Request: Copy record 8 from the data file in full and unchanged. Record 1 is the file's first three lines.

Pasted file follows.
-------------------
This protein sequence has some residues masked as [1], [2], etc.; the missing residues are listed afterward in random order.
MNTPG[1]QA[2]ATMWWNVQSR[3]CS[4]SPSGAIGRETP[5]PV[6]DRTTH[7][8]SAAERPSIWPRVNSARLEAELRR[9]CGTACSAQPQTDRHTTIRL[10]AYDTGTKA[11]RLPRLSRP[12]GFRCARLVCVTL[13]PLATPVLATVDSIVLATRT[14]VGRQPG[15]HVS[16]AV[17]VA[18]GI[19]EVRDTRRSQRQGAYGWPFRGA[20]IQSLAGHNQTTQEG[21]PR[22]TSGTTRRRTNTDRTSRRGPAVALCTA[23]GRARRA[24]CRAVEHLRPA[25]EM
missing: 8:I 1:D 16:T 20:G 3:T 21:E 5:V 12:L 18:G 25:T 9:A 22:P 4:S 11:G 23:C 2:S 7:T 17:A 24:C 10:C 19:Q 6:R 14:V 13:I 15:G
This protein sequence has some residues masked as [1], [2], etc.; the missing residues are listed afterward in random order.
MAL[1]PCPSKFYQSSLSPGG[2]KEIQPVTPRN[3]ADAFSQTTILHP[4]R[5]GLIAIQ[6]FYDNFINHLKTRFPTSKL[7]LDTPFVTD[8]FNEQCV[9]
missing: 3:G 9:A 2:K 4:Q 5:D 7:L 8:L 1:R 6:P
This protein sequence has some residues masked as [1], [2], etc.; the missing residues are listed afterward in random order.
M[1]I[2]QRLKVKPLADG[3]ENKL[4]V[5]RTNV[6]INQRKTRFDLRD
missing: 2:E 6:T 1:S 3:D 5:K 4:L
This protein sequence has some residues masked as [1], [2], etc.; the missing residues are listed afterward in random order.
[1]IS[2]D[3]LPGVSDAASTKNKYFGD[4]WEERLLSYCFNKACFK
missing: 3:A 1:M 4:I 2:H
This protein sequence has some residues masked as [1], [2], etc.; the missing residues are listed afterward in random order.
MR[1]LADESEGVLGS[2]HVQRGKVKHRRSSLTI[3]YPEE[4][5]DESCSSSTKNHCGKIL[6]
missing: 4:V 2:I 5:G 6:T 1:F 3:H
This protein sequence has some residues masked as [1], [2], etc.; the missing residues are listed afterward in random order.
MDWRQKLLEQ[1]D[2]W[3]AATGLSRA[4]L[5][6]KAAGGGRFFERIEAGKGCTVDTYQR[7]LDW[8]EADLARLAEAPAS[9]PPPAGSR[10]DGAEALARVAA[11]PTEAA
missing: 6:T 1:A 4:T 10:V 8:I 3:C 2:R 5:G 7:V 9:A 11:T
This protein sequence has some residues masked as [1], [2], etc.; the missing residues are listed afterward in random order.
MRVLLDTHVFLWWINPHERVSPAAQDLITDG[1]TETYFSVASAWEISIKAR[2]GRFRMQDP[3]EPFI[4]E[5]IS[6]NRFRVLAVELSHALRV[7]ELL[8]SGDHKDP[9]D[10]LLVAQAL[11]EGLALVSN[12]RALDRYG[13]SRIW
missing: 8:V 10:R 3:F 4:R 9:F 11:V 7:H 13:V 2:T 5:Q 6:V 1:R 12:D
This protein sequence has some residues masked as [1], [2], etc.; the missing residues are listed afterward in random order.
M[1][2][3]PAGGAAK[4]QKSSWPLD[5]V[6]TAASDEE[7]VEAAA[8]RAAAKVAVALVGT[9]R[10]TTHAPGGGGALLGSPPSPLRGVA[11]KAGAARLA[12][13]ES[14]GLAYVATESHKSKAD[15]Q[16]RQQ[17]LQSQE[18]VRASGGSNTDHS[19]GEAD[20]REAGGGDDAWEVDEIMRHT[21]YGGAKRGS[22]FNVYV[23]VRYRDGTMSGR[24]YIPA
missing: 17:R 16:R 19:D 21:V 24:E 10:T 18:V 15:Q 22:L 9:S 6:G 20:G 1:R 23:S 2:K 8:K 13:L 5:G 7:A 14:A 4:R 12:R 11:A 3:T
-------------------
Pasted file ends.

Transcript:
This protein sequence has some residues masked as [1], [2], etc.; the missing residues are listed afterward in random order.
M[1][2][3]PAGGAAK[4]QKSSWPLD[5]V[6]TAASDEE[7]VEAAA[8]RAAAKVAVALVGT[9]R[10]TTHAPGGGGALLGSPPSPLRGVA[11]KAGAARLA[12][13]ES[14]GLAYVATESHKSKAD[15]Q[16]RQQ[17]LQSQE[18]VRASGGSNTDHS[19]GEAD[20]REAGGGDDAWEVDEIMRHT[21]YGGAKRGS[22]FNVYV[23]VRYRDGTMSGR[24]YIPA
missing: 17:R 16:R 19:D 21:V 24:E 10:T 18:V 15:Q 22:L 9:S 6:G 20:G 1:R 23:S 2:K 8:K 13:L 5:G 7:A 14:A 4:R 12:R 11:A 3:T